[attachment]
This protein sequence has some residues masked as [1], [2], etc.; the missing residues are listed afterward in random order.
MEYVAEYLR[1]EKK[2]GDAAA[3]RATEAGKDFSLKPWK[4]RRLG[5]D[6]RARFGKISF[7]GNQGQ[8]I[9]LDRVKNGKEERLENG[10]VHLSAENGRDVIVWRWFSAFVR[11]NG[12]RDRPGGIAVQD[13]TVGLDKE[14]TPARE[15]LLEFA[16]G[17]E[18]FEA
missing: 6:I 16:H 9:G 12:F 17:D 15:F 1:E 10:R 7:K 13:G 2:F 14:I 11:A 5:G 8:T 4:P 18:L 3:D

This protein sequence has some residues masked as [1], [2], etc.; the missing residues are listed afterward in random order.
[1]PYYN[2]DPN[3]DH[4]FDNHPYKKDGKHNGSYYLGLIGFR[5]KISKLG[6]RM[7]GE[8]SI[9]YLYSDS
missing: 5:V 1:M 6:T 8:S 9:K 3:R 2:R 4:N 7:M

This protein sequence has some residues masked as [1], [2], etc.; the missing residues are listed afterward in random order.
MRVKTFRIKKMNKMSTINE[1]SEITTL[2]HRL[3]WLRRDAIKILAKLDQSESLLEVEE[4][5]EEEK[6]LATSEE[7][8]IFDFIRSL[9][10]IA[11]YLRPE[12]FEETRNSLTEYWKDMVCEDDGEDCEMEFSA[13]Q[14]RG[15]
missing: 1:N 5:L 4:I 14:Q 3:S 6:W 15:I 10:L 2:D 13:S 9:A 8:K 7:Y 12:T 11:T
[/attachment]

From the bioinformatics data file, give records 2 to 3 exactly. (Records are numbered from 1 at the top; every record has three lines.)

This protein sequence has some residues masked as [1], [2], etc.; the missing residues are listed afterward in random order.
[1]PYYN[2]DPN[3]DH[4]FDNHPYKKDGKHNGSYYLGLIGFR[5]KISKLG[6]RM[7]GE[8]SI[9]YLYSDS
missing: 5:V 1:M 6:T 8:S 9:K 3:R 2:R 4:N 7:M

This protein sequence has some residues masked as [1], [2], etc.; the missing residues are listed afterward in random order.
MRVKTFRIKKMNKMSTINE[1]SEITTL[2]HRL[3]WLRRDAIKILAKLDQSESLLEVEE[4][5]EEEK[6]LATSEE[7][8]IFDFIRSL[9][10]IA[11]YLRPE[12]FEETRNSLTEYWKDMVCEDDGEDCEMEFSA[13]Q[14]RG[15]
missing: 1:N 5:L 4:I 14:Q 3:S 6:W 15:I 10:L 2:D 13:S 9:A 8:K 7:Y 12:T 11:T